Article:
World Water Day Special! Free Virtual Water App.

The Virtual Water Project. is giving away their Virtual Water app for free all day on Thursday March 22, World Water Day. Sorry, Apple iOS only at this time. You can also order a poster showing the virtual water content of many food products.

Virtual Water Poster & iOS App

If you’re not familiar with the concept of virtual water, read on or visit the Virtual Water Project website (link above).

[excerpt from]
Virtual water content: The virtual-water content of a product (a commodity, good or service) is the volume of freshwater used to produce the product, measured at the place where the product was actually produced (production-site definition). It refers to the sum of the water use in the various steps of the production chain. The virtual-water content of a product can also be defined as the volume of water that would have been required to produce the product at the place where the product is consumed (consumption-site definition). We recommend to use the production-site definition and to mention it explicitly when the consumption-site definition is used. The adjective ‘virtual’ refers to the fact that most of the water used to produce a product is not contained in the product. The real-water content of products is generally negligible if compared to the virtual-water content. [Read more at]


Irrigation Tips Webinar from the Alliance for Water Efficiency

The Alliance for Water Efficiency is offering a webinar titled Overspray = Overpay: What Your Customers Need to Know about Efficient Irrigation

My colleague Juan Garcia at WaterWise Consulting will be one of the presenters on this webinar. Juan’s a great teacher and really knows his landscape water efficiency. He’s joined by two other very knowledgeable irrigation pros, so don’t miss out on this opportunity to learn from some of the best!

This IRRIGATION EFFICIENCY webinar takes place on March 13. This is intended for water supplier staff to use in educating their water customers on how to save water (and money) in the landscape. AWE members can attend for free. Others pay $50, which is just one good reason to join and support the Alliance.

Register Today here: Alliance for Water Efficiency Webinar Registration

Low Impact Development in the City of Los Angeles

Kudos to the city, which recently passed an ordinance supporting the use of Low Impact Development in the City of Los Angeles. Low Impact Development, or LID “calls for development and redevelopment projects to mitigate runoff in a manner that captures rainwater at its source, while utilizing natural resources including rain barrels, permeable pavement, rainwater storage tanks, infiltration swales or curb bumpouts to contain water. Reports have shown that LID is the most effective and cost-efficient means of managing stormwater and abating water pollution. LID practices are designed to address runoff and pollution at the source. Other low impact development benefits include water conservation, groundwater recharge and greening communities.”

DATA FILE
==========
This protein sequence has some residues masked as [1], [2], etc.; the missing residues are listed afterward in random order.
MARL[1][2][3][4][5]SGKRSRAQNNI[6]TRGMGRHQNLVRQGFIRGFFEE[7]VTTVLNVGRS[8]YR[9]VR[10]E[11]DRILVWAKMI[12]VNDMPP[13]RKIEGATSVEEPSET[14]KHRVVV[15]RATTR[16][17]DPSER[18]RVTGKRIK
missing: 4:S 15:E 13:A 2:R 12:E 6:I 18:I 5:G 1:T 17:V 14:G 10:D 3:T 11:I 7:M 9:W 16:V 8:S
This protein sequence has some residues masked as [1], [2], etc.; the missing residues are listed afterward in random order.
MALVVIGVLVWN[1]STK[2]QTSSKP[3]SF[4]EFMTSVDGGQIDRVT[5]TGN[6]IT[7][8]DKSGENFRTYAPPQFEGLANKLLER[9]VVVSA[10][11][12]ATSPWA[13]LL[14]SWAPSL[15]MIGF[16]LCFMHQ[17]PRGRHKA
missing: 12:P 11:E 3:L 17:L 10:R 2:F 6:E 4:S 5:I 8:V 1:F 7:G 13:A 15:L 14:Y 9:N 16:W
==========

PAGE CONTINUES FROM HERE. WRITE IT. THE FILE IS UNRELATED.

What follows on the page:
Although mainly known for reducing runoff and pollution, LID is also likely to reduce the need for landscape irrigation, thereby reducing pressure on potable water supplies. It also has the potential to recharge groundwater basins, which are over-drafted in many of California’s urban areas.

LID is just one part of an integrated approach to water management, which looks at ALL available sources of water and matches them to the needs of any given project, seeking an appropriate match between water quantity and quality needed and what is available sustainably. Green building and development should incorporate LID concepts at the earliest stages of site analysis and design, when it is most cost-effective to apply this idea.

An amusing look at life without water.

What would daily life be like if the water stopped flowing in our homes?  Not very pleasant, as this brief video from The Water Channel shows in an amusing way.

In reality things are unlikely to get this bad in the near future, at least in the developed world, but water shortages and even extreme droughts are no joking matter, and are becoming more common all the time.

There’s just as much water in the world as there has always been, but finding fresh clean water where we need it and when we need it is becoming increasingly more difficult, whether due to shifting climate and weather patterns, human impacts on ecosystems, development in arid areas, increasing energy costs or aging infrastructure.  We can learn to use less (conservation behavior and lifestyle), and we can improve our water-using technology to get the same or better service from water while using a lower quantity (efficiency) .

How much water do we really need?  Life, of course, cannot exist without some water.  For humans to survive, we need, at a minimum, water to drink and water to grow food.  Some would say water for hygiene as well, although people CAN (and MANY do) survive without flushing toilets or bathing, unpleasant as the thought might be.